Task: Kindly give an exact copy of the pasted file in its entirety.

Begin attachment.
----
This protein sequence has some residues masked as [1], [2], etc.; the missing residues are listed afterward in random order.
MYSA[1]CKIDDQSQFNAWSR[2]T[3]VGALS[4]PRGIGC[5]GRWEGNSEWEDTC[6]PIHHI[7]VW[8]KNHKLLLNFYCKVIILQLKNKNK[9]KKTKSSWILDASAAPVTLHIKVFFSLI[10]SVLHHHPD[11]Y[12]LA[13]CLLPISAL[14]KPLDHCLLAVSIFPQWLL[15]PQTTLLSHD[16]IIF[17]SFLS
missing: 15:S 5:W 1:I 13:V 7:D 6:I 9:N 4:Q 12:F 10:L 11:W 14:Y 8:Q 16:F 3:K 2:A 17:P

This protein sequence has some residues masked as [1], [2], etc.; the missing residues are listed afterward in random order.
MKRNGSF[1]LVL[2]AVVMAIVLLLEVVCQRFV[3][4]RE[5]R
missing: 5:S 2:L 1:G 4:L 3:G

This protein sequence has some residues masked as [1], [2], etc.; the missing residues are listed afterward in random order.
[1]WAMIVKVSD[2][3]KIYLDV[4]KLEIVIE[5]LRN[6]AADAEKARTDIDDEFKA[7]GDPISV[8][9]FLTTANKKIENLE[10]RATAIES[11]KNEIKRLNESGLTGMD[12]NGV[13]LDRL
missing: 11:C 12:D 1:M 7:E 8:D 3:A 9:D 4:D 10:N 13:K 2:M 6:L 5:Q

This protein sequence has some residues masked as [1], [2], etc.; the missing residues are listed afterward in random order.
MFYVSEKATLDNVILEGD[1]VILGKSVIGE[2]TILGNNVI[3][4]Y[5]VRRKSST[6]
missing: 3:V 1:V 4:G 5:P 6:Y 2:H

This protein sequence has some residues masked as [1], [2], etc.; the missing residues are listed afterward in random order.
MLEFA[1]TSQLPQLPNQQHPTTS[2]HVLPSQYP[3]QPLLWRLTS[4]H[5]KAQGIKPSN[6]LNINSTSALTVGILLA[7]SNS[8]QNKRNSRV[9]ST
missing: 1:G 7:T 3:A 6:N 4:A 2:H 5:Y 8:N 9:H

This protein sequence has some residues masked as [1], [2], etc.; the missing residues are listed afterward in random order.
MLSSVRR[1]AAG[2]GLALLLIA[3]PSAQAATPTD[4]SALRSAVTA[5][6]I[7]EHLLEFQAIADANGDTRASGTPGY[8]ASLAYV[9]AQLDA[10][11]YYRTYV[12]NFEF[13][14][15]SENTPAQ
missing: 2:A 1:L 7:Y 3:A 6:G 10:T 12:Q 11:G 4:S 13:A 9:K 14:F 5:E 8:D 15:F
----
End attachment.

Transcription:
This protein sequence has some residues masked as [1], [2], etc.; the missing residues are listed afterward in random order.
MYSA[1]CKIDDQSQFNAWSR[2]T[3]VGALS[4]PRGIGC[5]GRWEGNSEWEDTC[6]PIHHI[7]VW[8]KNHKLLLNFYCKVIILQLKNKNK[9]KKTKSSWILDASAAPVTLHIKVFFSLI[10]SVLHHHPD[11]Y[12]LA[13]CLLPISAL[14]KPLDHCLLAVSIFPQWLL[15]PQTTLLSHD[16]IIF[17]SFLS
missing: 15:S 5:W 1:I 13:V 7:D 6:I 9:N 4:Q 12:F 10:L 11:W 14:Y 8:Q 16:F 3:K 2:A 17:P

This protein sequence has some residues masked as [1], [2], etc.; the missing residues are listed afterward in random order.
MKRNGSF[1]LVL[2]AVVMAIVLLLEVVCQRFV[3][4]RE[5]R
missing: 5:S 2:L 1:G 4:L 3:G

This protein sequence has some residues masked as [1], [2], etc.; the missing residues are listed afterward in random order.
[1]WAMIVKVSD[2][3]KIYLDV[4]KLEIVIE[5]LRN[6]AADAEKARTDIDDEFKA[7]GDPISV[8][9]FLTTANKKIENLE[10]RATAIES[11]KNEIKRLNESGLTGMD[12]NGV[13]LDRL
missing: 11:C 12:D 1:M 7:E 8:D 3:A 9:D 4:D 10:N 13:K 2:M 6:L 5:Q

This protein sequence has some residues masked as [1], [2], etc.; the missing residues are listed afterward in random order.
MFYVSEKATLDNVILEGD[1]VILGKSVIGE[2]TILGNNVI[3][4]Y[5]VRRKSST[6]
missing: 3:V 1:V 4:G 5:P 6:Y 2:H

This protein sequence has some residues masked as [1], [2], etc.; the missing residues are listed afterward in random order.
MLEFA[1]TSQLPQLPNQQHPTTS[2]HVLPSQYP[3]QPLLWRLTS[4]H[5]KAQGIKPSN[6]LNINSTSALTVGILLA[7]SNS[8]QNKRNSRV[9]ST
missing: 1:G 7:T 3:A 6:N 4:A 2:H 5:Y 8:N 9:H

This protein sequence has some residues masked as [1], [2], etc.; the missing residues are listed afterward in random order.
MLSSVRR[1]AAG[2]GLALLLIA[3]PSAQAATPTD[4]SALRSAVTA[5][6]I[7]EHLLEFQAIADANGDTRASGTPGY[8]ASLAYV[9]AQLDA[10][11]YYRTYV[12]NFEF[13][14][15]SENTPAQ
missing: 2:A 1:L 7:Y 3:A 6:G 10:T 12:Q 11:G 4:S 13:A 9:K 14:F 5:E 8:D 15:F